“We had no idea Lake Regional could do all this,” Tiffany says. “We’re really happy they were able to care for him.”


A Love Story: Joe and Peggy Proch

A Love Story: Joe and Peggy Proch A Love Story: Joe and Peggy Proch

Joe Proch had less than three months with his wife, Peggy, after doctors found the mass. They didn’t know how fast the time would go — but Joe knew from the start that having the right support would make all the difference in their final memories together. That’s why he turned to Lake Regional Hospice.

Hospice provides what most Americans say they want at the end of life — the chance to spend their time at home, with support for them and their family members.

“It was a blessing,” Joe says. “It was comforting to have someone who would sit down and discuss the situation with me, and they showed me how to meet her needs.”

Your gift to Lake Regional Hospice will provide more families like the Prochs with support for this crucial time of life — which continues as families process their grief.

Joe says that support — the help he has received since Peggy passed away — has helped him avoid a deep depression.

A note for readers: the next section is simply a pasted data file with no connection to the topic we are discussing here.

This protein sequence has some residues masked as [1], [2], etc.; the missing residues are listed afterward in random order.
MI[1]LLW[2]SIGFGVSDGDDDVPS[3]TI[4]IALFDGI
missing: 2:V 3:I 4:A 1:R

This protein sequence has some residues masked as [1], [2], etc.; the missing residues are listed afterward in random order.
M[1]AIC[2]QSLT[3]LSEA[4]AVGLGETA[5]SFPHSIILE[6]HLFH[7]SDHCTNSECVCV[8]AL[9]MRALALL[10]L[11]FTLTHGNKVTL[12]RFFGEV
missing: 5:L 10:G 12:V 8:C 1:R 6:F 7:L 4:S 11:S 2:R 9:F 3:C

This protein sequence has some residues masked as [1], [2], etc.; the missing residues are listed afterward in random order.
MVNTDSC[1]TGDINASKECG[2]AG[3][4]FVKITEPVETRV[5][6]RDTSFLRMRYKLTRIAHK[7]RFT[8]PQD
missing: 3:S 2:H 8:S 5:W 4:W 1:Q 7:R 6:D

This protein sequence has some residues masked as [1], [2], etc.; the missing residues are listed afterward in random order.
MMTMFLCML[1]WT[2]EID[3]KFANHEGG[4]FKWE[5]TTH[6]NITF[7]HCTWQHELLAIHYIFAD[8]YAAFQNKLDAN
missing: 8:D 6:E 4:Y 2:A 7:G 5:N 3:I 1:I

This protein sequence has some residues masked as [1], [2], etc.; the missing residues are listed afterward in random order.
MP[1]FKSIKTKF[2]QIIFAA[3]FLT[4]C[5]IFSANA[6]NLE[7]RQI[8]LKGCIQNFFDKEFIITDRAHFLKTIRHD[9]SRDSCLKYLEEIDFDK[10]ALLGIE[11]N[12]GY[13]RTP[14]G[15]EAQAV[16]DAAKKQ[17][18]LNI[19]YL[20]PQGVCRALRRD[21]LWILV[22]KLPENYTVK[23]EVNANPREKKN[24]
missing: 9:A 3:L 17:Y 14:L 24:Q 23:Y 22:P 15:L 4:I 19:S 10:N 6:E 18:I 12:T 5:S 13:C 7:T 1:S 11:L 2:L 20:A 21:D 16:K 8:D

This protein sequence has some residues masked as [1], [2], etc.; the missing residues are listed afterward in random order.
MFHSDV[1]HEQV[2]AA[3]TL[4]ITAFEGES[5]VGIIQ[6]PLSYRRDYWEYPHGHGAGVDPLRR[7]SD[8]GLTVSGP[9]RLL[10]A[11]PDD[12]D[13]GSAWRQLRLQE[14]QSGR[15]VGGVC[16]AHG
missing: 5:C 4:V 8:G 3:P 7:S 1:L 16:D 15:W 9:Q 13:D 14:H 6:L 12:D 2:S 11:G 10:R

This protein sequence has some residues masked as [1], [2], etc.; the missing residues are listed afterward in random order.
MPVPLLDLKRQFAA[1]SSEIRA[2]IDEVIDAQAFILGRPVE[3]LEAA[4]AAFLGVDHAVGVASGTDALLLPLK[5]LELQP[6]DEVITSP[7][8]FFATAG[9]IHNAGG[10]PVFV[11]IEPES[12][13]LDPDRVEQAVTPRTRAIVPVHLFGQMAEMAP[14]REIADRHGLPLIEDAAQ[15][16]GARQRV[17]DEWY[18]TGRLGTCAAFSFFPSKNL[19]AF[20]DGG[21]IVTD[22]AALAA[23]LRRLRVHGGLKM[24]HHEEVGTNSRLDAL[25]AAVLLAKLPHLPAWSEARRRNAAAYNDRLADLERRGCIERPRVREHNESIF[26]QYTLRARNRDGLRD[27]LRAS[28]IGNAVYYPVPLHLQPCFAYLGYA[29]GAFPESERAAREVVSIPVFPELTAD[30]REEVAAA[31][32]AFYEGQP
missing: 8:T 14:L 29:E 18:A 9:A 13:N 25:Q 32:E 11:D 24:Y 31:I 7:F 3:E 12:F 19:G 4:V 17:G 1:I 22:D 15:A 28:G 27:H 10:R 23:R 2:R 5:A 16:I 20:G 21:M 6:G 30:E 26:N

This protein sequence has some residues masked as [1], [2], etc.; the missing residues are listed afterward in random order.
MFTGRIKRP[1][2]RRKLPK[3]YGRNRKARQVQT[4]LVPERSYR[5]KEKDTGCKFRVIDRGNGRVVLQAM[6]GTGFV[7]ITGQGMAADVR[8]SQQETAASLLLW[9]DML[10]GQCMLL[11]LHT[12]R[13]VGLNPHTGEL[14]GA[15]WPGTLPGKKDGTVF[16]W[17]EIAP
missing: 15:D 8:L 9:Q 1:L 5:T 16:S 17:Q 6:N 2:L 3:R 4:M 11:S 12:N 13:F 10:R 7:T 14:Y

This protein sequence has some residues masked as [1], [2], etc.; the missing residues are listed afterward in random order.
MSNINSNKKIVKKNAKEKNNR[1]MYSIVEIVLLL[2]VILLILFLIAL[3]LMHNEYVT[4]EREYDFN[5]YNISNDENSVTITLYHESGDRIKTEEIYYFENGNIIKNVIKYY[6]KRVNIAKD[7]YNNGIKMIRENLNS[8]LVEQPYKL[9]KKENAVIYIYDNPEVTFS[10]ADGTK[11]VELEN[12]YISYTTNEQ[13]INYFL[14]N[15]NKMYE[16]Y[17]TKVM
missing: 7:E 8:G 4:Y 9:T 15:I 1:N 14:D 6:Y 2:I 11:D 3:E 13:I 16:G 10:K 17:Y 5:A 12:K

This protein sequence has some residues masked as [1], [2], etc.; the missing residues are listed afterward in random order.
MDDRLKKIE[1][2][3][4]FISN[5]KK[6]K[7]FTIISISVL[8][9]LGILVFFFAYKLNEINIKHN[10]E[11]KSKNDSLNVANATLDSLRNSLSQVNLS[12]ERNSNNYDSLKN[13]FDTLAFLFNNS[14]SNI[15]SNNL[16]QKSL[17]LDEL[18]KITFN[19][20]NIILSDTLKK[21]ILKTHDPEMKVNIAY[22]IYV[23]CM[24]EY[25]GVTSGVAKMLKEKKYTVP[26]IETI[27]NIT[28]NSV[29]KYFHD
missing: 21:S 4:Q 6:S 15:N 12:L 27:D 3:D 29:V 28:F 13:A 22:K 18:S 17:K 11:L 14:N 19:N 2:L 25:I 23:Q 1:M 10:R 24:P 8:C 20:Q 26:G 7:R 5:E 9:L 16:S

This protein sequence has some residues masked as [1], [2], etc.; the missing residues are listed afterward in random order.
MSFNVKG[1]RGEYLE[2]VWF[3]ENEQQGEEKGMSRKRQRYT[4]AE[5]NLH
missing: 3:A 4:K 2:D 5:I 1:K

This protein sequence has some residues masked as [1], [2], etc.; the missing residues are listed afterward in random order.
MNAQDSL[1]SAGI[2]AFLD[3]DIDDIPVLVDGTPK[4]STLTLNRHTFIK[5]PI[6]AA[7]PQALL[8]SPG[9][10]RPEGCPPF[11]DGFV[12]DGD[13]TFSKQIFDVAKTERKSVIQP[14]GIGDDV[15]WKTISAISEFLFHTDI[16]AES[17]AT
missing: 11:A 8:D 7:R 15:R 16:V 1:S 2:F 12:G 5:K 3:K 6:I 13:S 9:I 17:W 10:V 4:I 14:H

“We were married 63 years, and we dated for five years before that,” Joe says, describing a life that was simple and good. They had three children, six grandchildren and two great-grandchildren. Before their retirements, Joe worked construction, and Peggy was a food service director for their local school district for many years.

“She was the nicest, sweetest, most forgiving person — a wonderful wife,” Joe says. “She loved babies. She loved flowers. She loved the Royals and the Chiefs. She really got a kick out of going to the ballgames.”

With her gone, Joe has found comfort in the connections he still has with his hospice team, who shared that special time with them.

“It makes you feel good that they still care,” he says. “They made it easier. It couldn’t be easy, but they made it easier. I’m tremendously thankful for their help.”

Give, Honor, Support

You have the opportunity to show local hospice patients and their families how much you care while also honoring a loved one. Lake Regional Hospice will host a Memorial Butterfly Release at 9 a.m. Saturday, Aug. 27, at Osage Beach City Park. The event is free, but those who give $25 or more may submit a loved one’s name for the event program. Please visit to submit donations by Thursday, Aug. 18, and please use the comment box at the bottom of the form to provide your loved one’s name.


Back On The Court: Karli Wolfe

Camdenton High School student Karli Wolfe heard a loud pop and felt intense pain as she collapsed on the volleyball court.

It was her left knee.

“I was hitting an outside ball and rotated the wrong way,” she says. “It was awful. I was afraid to look at my leg.” Wolfe had torn her ACL and her lateral meniscus.